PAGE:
According to another embodiment of the present invention, there is provided an electron beam exposure method, which is similar to the above mentioned method according to the first aspect of the present invention, except that at least one alignment mark is formed in only one exposure field of only one chip of a group of adjacent chips, an alignment of a desired group of chips including the chip having the alignment marks therein with the electron beam is adjusted relying on the alignment mark therein, and the exposure fields of the group of chips are successively exposed to the electron beam.
The present invention will become apparent from the following description of preferred embodiments with reference to the accompanying drawings.
FIG. 1 illustrates an outline of an electron beam exposure system used for performing an electron beam exposure method according to the present invention;
FIG. 2 illustrates a schematic plan view of a semiconductor wafer on which microcircuit patterns are written by the method of the present invention, the wafer being illustrated on a wafer holder;
FIG. 3 is an enlarged plan view of a part of the wafer designated by reference 3 in FIG. 2, illustrating an example of the mark arrangement and an example of the sequence of exposures; and
FIG. 4 is a view similar to FIG. 3, but illustrating another embodiment of the present invention.
In FIG. 1, there is illustrated an electron beam exposure system, which is used to directly write patterns on a semiconductor wafer by means of an electron beam. A semiconductor wafer 10, which will be described in detail hereinafter, is positioned on a stage 11 by means of a wafer holder 12. An electron beam 13 is emitted from an electron gun 14, converged by a lens 15, and deflected by deflectors 16X and 16Y, and finally irradiates the wafer 10. The deflectors 16X and 16Y are connected, via amplifiers 16X' and 16Y', to a D/A (digital-to-analogue) converter 17. The stage 11 is associated with a driving mechanism 18 which is connected to a drive circuit 18'. A detector 19 is provided for detecting reflected electrons, and this detector is connected to a detector circuit 19'. Furthermore, a laser length-measuring instrument 20 is provided for detecting the position of the stage 11, and this instrument 20 is connected to a detector circuit 20'. The D/A converter 17, drive circuit 18', and detector circuits 19' and 20' are connected to an electronic computer 21. The computer 21 is organized to perform computation, based on the information stored therein and the data detected by the detector 19 and the laser length-measuring instrument 20, so as to produce instructions necessary to carry out the exposure operation. The electron beam exposure system, as mentioned above, is well known, and, therefore, will not be described in more detail in this specification.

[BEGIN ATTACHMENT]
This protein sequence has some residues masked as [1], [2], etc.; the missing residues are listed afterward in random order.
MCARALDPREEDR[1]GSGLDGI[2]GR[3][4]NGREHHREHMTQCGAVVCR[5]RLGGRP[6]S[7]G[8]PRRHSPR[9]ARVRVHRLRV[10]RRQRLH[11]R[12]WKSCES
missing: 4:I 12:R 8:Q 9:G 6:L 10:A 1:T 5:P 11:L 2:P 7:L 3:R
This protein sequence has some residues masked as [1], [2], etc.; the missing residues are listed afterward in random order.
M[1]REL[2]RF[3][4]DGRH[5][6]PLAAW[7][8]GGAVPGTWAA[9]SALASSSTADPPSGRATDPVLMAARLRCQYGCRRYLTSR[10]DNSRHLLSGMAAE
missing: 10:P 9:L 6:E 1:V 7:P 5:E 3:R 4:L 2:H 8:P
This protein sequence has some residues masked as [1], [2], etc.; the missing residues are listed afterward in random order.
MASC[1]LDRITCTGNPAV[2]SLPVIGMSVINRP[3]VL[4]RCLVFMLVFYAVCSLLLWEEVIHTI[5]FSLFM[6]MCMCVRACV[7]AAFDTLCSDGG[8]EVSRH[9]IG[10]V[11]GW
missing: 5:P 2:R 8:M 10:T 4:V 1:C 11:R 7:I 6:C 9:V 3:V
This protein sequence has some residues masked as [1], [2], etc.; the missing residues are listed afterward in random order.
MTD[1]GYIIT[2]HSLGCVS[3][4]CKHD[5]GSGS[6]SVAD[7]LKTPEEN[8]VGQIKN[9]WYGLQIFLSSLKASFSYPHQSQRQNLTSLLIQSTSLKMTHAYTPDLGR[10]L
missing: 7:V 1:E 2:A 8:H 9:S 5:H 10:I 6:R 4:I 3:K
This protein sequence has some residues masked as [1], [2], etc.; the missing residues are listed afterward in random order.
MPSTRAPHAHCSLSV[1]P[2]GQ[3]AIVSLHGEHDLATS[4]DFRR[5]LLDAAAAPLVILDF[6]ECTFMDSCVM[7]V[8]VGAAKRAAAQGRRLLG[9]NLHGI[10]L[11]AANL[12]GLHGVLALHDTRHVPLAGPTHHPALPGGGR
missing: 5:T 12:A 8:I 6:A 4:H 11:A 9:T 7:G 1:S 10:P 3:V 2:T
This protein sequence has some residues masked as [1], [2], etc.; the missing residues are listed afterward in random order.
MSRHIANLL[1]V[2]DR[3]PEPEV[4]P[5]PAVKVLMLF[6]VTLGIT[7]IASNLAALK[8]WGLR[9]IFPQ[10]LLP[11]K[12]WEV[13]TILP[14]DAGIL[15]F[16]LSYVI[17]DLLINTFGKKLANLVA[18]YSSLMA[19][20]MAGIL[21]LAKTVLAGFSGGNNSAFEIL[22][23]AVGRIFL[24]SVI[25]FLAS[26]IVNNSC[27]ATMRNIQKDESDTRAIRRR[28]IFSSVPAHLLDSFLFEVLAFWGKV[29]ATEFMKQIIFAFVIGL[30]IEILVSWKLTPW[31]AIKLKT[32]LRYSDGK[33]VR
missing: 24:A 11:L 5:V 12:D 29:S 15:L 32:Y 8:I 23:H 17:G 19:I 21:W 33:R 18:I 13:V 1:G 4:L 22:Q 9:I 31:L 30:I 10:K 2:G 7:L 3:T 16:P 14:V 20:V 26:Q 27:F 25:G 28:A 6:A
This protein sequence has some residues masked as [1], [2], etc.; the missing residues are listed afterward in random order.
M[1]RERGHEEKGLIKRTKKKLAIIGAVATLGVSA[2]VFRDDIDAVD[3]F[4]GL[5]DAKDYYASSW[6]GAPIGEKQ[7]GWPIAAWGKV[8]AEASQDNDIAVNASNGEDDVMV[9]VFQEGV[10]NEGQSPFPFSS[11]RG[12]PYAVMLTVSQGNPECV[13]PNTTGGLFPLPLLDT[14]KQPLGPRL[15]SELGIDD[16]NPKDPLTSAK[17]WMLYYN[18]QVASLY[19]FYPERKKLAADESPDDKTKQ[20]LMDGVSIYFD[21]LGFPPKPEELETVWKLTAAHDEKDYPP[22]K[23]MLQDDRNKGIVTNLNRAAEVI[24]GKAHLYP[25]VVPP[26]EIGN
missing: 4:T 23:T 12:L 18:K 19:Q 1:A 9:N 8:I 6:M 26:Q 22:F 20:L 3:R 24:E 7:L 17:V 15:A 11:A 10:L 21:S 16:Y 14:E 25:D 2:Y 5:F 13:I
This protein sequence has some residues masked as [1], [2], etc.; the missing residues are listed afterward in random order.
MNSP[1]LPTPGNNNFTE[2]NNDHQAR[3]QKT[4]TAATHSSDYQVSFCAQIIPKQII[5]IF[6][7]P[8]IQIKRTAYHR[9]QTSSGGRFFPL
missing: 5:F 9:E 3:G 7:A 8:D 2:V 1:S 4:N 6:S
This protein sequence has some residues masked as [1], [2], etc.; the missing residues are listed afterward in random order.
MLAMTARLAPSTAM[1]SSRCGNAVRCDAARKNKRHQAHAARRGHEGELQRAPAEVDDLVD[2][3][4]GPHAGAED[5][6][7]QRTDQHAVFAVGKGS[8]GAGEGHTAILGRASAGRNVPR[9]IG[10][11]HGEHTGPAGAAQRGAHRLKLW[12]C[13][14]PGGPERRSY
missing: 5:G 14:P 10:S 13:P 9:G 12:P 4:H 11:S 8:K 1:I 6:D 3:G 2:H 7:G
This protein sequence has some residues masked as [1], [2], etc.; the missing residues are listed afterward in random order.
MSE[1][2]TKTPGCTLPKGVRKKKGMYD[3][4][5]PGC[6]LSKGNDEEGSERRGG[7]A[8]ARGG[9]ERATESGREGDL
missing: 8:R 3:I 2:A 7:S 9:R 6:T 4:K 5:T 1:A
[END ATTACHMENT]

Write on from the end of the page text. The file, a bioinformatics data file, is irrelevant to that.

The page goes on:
Referring to FIG. 2, a semiconductor wafer 10 has two mark regions 31 and a plurality of chips 32 thereon. The mark regions 31 are arranged in parallel to a facet 33 of the wafer 10 and have two cross-shaped reference marks 34 therein. The reference mark 34 has a size, for example, of about 200 μm in both length and breadth. In FIG. 3, four chips are particularly designated by references 32A, 32B, 32C, and 32D, respectively, for purposes of distinction from each other. Each of the chips 32 has an area which is sectioned into four exposure fields, as designated by references F1, F2, F3, and F4, and only one exposure field F1 of each chip has three square alignment marks 35. The other exposure fields F2, F3, and F4 of each chip have no marks. Each of the exposure fields F1 through F4 has a size of 2 mm or less in both length and breadth. The alignment mark 35 is about 10 μm square, for example. The reference marks 34 (FIG. 2) and the alignment marks 34 (FIG. 3) are in the form of recesses of 1 μm in depth, and these marks are formed in the previous step of patterning.
The semiconductor wafer 10 formed as mentioned above is positioned on the stage 11 by means of the wafer holder 12. Referring again to FIG. 2, the wafer holder 12 has two abutments 36 against which the facet 33 of the wafer 10 abuts, and an abutment 37 against which the curved peripheral surface 38 abuts, whereby the wafer 10 is mechanically aligned with respect to the electron beam 13 with an accuracy within ±100 μm.
In the operation of the electron beam exposure system, first the stage 11 is moved so that the reference marks 34 are scanned by the electron beam. Reflected electron signals are detected by the detector 19, and X and Y coordinates of the two reference marks 34 are detected. If there are differences between the detected coordinates and the desired coordinates, the wafer is rotated and the center position is shifted, so that the entire wafer is brought into alignment with the electron beam.